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  1. #1
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    Is it time to go back to CBT?

    Hello all. Long time sufferer of panic disorder. I hope everyone is doing well.

    Back in 2000 I had minor spells of dizziness and heart palpitations that would come in go very quickly. Over time they began to get worse and my doctor was stumped. He treated me for all sorts of things but not the actual problem. I was a young man in his 20s, what was going on?

    Back in 2007 I was hit with a panic attack so severe while at a party that I was placed in the emergency room. It was the first time I got a name to these terrible feelings of losing control and being unable to breathe or even see clearly or carry on with whatever I was doing. While I was treated for that attack I had no tools for working on future ones.

    I began to withdraw from the world. I had trouble in elevators, cramped spaces, going on planes, trains, standing in lines or being in crowded places. I began reading up on methods to treat my panic attacks and while there was some improvement, I needed more. Slowly I was able to get back into basic things in life but I never really felt like the old me. It was like I was held hostage by fear.

    It wasn't until 2010 that I was able to get into a program at one of the nearby universities where I received CBT. It worked wonders. I completed my treatment and felt great. I began to get the old me back with each year, slowly but surely. I stopped bringing an emergency Xanax or Klonopin pill with me everywhere I went and other safety items. It was truly wonderful to say the least.

    Now I'm pleased to say that I'm doing better than ever but I'm still not quite there. I do progressive muscle relaxation everyday along with diaphragmatic breathing which helpes greatly with my hyperventilation issues. But still, there are moments that I still can't do like I use to.

    By trade I'm a working actor (not famous or anything, I just do all I can in small projects) and while I can get by, I'm not in the form I use to be. Years ago I was able to audition and perform without the slightest trace of nerves. I was fearless.

    So I am debating weather or not I should going back to CBT. It is expensive and money is not growing on trees. I wonder if I need to go back for one last push to get me over the hump. Also I wonder if it is common or normal to check back into CBT after already successfully completing a treatment. I don't want to become dependent on going to therapy all the time. I feel the true healing comes by also you slaying the dragon on your own. But I do feel like I'm missing something. I'm almost at the finish line but can't quite find it. I'm so near yet so far.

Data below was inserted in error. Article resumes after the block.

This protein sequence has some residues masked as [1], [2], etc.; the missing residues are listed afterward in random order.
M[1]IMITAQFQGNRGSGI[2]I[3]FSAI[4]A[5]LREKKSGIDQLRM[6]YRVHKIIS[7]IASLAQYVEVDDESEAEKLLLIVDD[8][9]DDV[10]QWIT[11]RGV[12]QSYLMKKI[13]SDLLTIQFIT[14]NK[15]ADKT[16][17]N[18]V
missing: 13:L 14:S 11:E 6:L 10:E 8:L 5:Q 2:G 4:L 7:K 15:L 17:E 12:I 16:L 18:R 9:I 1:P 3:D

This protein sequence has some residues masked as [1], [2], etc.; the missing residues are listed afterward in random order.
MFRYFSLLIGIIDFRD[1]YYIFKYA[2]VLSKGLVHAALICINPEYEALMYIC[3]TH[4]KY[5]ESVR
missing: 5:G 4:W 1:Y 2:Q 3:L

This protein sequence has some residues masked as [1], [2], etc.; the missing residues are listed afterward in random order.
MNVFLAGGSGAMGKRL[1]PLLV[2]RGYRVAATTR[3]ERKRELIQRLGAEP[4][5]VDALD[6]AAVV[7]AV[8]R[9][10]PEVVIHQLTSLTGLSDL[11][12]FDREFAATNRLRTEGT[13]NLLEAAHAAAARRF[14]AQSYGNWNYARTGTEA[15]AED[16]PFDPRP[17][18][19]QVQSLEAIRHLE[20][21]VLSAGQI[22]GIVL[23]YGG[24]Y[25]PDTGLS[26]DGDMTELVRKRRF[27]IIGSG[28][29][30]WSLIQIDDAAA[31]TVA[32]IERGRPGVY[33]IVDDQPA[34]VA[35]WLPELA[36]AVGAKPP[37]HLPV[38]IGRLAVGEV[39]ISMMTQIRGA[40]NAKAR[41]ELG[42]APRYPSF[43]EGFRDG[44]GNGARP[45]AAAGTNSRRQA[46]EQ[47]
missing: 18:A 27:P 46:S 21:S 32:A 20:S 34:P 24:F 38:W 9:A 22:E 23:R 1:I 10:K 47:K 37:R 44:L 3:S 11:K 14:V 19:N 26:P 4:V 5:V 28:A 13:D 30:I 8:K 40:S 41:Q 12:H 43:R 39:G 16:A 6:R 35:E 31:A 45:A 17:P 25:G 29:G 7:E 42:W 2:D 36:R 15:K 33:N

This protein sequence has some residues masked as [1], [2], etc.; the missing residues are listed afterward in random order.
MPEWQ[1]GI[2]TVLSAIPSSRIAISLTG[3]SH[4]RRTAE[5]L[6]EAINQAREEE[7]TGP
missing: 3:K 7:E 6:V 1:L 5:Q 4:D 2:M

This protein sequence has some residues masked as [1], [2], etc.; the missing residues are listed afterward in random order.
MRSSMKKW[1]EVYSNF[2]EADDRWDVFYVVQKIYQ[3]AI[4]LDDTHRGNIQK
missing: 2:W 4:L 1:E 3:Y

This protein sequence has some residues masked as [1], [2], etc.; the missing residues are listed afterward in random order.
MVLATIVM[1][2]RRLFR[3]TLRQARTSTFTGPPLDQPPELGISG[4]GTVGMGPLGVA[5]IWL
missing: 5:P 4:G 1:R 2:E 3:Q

Anyway looking forward to interacting with you all and wishing all of you the best with this battle.


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  2. #2
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    Even when things seem 100% better, they may still be "dips". It may feel like you're relapsing, and it may seem hard and that you're going backwards. Recovery is never smooth. It's hard, and it's full of ups and downs. It can feel so hard to get there, that sometimes, instead of concentrating on how far we've come, we just get frustrated at how far we have to go.

    I don't know if going to CBT twice will help or not. I really don't though. I just thought I'd say that to you. And if you have a bad day and things seem to be getting bad again...cut yourself some slack. Chances are, it doesn't mean that full-on return of anxiety.
    I'M GONNA FIGHT 'EM ALL
    A SEVEN NATION ARMY COULDN'T HOLD ME BACK.......


  3. #3
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    Quote Otherside View Post
    Even when things seem 100% better, they may still be "dips". It may feel like you're relapsing, and it may seem hard and that you're going backwards. Recovery is never smooth. It's hard, and it's full of ups and downs. It can feel so hard to get there, that sometimes, instead of concentrating on how far we've come, we just get frustrated at how far we have to go.

    I don't know if going to CBT twice will help or not. I really don't though. I just thought I'd say that to you. And if you have a bad day and things seem to be getting bad again...cut yourself some slack. Chances are, it doesn't mean that full-on return of anxiety.
    Thanks, much appreciated.

    I beed to remind myself more of how far I've come and that I'm much better than I ever was, i don't do this enough which may be why the dips feel like a relapse. If I were to really sit down and think about it, the dips are nothing compared to the days when I would have rolling panic attacks for the entire day. One would just lead to the next. It was awful.

    When I have minor bouts of panic now I really beat myself up and my brain thinks the worst. Like I'm going back to square one. I also still have to fight not monitoring how I feel all the time and just give myself the freedom to just be. I will sometimes check my breathing, heart and everything else as I'm out and about wondering if some random thing I felt was the start of an attack. I need to shake that off. It's hard though.


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